Truthfully, I am horrified by the BLANK PAGE and avoid it like the plague, whenever possible.  I do this by two means.  First, I follow the sage advice that when you stop writing, you don't do it at the end of a section, or the end of a chapter.  You do it in the middle of something, a scene or a piece of dialogue.  That way, you have something to come back to that already has momentum.  The second way I avoid a blank page is getting my speed up coasting downhill.  That is, when I sit down to write, I don't pick up where I left off, but go back five or ten pages in the story and line edit those pages.  That helps me gather the speed I need to zip into a new section "effortlessly", and it gives the additional benefit of constantly tightening and focusing the story.

How does “place” come through in your writing? How important is place in this current novel/picture book? Is it tied to a place you once lived or are familiar with or is it a new world entirely?

Often, "place" functions as a character in my books. A Small White Scar (HarperCollins, 2006), my first novel, is a coming of age story.  THe exterior landscape, the plains and mesa country of southeastern Colorado, acts as one of the antagonists that the main character must confront head-on, struggle with, and triumph over.  And, his physical journey through this harsh country mirrors his emotional/psychological passage from childhood to adulthood.

"Place" is equally important in The Leanin' Dog.  The setting is the western mountains of Colorado in the dead of winter.  The tiny, isolated cabin where the main character, Dessa Dean, lives, is not only her safe haven from the brutal winter blizzards (one of which caused her mother's death), but her prison, as well.  Suffering from agoraphobia after witnessing her mother's demise, she is unable to push herself any further into the world than the front porch of the cabin -- until that big, brown dog enters her life and begins to heal her heart.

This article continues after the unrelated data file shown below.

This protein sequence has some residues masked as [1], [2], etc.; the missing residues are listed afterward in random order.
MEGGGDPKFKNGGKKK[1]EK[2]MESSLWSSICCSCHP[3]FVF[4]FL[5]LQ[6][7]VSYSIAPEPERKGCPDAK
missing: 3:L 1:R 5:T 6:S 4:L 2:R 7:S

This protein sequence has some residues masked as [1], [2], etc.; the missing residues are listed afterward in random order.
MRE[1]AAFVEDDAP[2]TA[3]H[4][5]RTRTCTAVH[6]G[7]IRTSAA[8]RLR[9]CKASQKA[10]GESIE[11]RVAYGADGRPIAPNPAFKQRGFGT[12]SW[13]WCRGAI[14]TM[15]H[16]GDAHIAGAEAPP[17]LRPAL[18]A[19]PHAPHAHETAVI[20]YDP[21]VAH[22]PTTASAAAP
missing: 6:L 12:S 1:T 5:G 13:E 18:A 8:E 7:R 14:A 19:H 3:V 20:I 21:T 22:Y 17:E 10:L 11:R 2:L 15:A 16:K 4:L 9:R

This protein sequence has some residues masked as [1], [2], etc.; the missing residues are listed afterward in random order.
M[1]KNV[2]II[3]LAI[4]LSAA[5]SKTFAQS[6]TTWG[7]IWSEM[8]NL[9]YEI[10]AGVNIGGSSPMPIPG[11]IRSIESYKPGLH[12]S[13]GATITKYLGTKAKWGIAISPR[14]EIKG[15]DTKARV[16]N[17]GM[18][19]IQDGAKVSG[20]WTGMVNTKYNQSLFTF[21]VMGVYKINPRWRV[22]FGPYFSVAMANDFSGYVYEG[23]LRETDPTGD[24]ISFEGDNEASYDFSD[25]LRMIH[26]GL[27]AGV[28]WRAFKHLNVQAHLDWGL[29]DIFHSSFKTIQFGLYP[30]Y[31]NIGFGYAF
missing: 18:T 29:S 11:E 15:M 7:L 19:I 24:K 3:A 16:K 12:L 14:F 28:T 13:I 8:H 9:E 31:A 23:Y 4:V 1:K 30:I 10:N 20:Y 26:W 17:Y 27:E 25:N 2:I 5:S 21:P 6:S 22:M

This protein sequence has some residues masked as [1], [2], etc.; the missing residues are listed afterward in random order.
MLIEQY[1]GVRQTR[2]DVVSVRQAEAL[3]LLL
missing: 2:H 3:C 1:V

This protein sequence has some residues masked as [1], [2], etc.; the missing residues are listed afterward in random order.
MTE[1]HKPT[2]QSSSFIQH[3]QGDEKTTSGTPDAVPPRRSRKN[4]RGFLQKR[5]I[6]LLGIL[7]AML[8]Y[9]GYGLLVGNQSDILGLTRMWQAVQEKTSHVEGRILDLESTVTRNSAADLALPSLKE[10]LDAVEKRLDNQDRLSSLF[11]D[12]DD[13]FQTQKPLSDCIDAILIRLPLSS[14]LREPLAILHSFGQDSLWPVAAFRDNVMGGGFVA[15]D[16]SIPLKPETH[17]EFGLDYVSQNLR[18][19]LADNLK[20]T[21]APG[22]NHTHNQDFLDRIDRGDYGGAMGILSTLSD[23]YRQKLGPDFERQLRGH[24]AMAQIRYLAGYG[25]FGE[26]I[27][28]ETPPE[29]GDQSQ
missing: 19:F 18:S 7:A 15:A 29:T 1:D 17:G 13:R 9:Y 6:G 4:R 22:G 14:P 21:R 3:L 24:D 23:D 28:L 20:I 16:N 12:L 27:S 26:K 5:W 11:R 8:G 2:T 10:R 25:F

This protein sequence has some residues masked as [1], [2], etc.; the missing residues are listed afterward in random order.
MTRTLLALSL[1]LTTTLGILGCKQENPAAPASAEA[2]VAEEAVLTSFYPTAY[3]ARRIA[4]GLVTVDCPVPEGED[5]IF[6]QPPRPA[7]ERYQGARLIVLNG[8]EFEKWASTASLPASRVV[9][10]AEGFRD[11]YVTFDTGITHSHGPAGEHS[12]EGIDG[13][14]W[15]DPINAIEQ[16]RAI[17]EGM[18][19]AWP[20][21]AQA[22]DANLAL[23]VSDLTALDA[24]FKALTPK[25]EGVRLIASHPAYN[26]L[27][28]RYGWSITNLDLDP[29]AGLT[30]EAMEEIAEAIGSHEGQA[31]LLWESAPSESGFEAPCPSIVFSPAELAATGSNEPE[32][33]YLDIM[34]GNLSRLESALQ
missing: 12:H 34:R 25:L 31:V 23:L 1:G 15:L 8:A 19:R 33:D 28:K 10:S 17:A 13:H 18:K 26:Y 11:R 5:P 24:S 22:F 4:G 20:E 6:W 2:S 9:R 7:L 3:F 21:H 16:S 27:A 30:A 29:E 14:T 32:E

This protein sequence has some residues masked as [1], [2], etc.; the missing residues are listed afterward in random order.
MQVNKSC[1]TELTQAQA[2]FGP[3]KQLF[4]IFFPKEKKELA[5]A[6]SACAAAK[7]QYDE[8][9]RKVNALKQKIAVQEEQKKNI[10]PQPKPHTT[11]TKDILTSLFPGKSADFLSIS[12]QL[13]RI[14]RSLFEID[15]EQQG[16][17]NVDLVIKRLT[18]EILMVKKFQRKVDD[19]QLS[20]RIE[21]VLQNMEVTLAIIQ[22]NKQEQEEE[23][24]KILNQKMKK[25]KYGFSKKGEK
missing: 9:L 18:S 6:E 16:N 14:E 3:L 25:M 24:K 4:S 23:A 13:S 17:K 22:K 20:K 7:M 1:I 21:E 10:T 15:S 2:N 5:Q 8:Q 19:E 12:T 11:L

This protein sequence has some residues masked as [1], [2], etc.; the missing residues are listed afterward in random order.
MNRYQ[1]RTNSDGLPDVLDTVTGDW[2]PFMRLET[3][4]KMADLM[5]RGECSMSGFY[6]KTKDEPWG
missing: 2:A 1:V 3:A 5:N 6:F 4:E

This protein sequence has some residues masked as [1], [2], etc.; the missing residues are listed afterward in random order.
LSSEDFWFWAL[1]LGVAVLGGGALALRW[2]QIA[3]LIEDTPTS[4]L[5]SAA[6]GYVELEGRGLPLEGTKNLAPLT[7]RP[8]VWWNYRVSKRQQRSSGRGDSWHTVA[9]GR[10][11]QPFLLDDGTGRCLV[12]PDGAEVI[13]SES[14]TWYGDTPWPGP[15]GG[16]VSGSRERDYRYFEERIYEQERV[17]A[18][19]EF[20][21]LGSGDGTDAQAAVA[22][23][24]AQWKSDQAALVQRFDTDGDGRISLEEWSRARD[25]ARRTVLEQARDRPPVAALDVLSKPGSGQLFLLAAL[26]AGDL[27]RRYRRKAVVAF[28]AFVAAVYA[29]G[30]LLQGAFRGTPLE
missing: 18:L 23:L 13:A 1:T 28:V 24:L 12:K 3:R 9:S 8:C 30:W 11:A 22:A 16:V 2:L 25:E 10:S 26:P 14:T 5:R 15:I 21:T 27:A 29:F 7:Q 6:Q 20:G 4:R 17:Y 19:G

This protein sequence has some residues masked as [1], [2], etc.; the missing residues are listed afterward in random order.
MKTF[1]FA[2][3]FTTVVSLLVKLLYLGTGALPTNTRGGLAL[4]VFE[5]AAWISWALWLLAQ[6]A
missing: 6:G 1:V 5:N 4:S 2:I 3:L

The landscape of this story and its weather, are indeed familiar to me, and really, are part and parcel of my own soul. As a native Coloradan I've spent a lot of time exploring and embracing and celebrating our state's myriad landscapes and ecosystems.  Seriously, this state has such variety to its physical features.  I mean, we have the great prairies, real sand dunes, the foothills, and our great 14ers and alpine zones.  We have pronghorn antelope and rattlesnakes, black bears and bald eagles, mountain goats and moose, plus an indigenous, endangered toad. (No, honest the Chamber of Commerce is not giving me a kickback for saying any of this.) Colorado offers so many possibilities for settings, and, because there have been so many different waves of migration from all different directions by all different peoples, it is a virtually bottomless well from which to draw characters.

How do you balance the internal and external arc in the story? Which comes to you first—the external action or what is emotionally at stake? How do you weave the two together?